Southern Peruvian Andes

A couple of weeks ago, we recently found out, Nathaniel took a bus from Puerto Maldonado into the mountains, leaving behind the heat and humidity of the Amazon, for the higher altitudes of Ocongate. He and his group then walked for five days through the Nacion’eros, staying with host families and learning about the culture of the Quechua people who live in the central Andes.


The Q’eros Nation is an autonomous indigenous region on the Peruvian highlands made up of Quechua descendants of the Inca who settled the region during the period of the Spanish conquest. The remote communities have lived in relative isolation from the outside world for the past four hundred years, and are just recently adapting to the increasing influence of modern society. Nan and his group have been helping in the potato harvest, learning from the cultural and spiritual traditions of the Q’eros people, and traversing and sacred landscape of the Q’eros Nation. They even participated in a ritual animal sacrifice and feast in the village of Japu.

Nathaniel shared one of his journal reflections:

While laying squished between Max and a large sack of potatoes I remembered reading this quote about a year ago:

“An adventure is only an inconvenience rightly considered. An inconvenience is only an adventure wrongly considered.” – G.K. Chesterton

Barely enough space for the Seth, Max, and I to lay, a hard ground covered with a thin layer of hay, and a family of five sleeping less than ten feet away were sleeping arrangements far from what I am used to. This was our last homestay in our five-night journey through Nación Q’Eros and it was unlike anything I or my two companions had experienced before. The food was all potatoes. Boiled potatoes and potato soup for breakfast, lunch, and dinner. Not only was the food very different, but the tiny stone huts we stayed in were far from spacious. The struggle to communicate in a brand new language, Quechua, prompted us to use gestures that made the families laugh. Almost the whole five-day time, I felt uncomfortable or out of my element. And laying in the dark, without being about to move for fear of hitting my head on potatoes or another head, remembering this quote quickly changed my thoughts on the whole experience. I no longer was thinking of how uncomfortable I was but rather how lucky I am to be able to experience this brand new adventure.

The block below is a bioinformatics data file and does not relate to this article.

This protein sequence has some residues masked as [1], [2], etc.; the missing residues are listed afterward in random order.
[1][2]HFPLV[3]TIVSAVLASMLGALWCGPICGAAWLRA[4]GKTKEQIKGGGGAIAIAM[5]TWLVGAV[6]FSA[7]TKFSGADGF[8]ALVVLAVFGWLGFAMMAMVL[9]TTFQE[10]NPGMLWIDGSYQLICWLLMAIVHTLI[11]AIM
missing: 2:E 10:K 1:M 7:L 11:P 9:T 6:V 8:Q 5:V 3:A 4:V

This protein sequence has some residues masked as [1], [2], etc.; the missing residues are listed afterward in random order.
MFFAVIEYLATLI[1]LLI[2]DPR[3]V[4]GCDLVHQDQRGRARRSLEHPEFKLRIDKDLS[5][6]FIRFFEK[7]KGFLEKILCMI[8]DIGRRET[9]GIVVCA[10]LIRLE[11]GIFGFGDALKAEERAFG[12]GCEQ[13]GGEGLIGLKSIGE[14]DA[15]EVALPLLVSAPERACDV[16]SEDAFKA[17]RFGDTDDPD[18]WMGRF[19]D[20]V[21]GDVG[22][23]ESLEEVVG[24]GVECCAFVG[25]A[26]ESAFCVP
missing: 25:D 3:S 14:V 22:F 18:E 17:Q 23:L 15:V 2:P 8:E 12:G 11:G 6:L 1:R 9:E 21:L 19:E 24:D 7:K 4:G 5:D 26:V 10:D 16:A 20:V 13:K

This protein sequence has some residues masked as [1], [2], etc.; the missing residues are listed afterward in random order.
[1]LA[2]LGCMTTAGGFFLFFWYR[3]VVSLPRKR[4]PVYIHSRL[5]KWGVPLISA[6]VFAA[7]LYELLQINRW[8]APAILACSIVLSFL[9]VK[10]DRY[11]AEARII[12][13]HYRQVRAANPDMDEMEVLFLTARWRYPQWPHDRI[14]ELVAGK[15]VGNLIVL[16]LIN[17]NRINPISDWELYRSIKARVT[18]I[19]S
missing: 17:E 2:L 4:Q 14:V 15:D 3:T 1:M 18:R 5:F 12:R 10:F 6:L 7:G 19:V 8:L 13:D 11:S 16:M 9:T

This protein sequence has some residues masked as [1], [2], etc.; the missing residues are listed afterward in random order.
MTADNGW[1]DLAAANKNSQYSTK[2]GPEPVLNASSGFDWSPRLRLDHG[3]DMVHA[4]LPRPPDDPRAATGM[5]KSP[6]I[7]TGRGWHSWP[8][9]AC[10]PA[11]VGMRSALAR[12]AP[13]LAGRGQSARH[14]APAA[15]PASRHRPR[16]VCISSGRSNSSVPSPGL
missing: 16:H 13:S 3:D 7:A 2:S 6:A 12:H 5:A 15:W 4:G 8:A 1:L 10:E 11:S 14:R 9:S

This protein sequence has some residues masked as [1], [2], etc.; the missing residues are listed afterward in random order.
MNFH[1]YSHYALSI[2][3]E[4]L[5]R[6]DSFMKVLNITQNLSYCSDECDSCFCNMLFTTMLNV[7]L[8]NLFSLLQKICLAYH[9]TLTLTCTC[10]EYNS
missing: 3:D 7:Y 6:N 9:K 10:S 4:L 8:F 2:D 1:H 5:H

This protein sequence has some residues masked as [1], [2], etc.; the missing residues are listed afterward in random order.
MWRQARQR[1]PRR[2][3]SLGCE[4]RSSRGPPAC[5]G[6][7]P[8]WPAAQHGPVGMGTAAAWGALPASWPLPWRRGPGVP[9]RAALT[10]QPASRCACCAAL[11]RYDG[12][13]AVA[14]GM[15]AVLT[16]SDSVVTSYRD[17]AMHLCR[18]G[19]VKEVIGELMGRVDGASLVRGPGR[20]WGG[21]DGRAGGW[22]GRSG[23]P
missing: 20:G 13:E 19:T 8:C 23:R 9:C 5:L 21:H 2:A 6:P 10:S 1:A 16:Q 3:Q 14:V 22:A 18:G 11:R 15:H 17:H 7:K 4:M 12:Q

After their time in the Nacion Q´eros the group returned to Ocongate for a rest day and then embarked on a circumnavigation of the most sacred mountain in Southern Peru, Ausangate.

Village of Pac’chanta with Ausangate in the background

They climbed over passes above 5,000 meters, camped alongside alpine lakes, and enjoyed the wind and rain and blue skies in the sacred mountains.


The ended their trip in the village of Pac’chanta where they soaked in the natural hot springs. They will then regroup in Cusco before heading to Machu Picchu.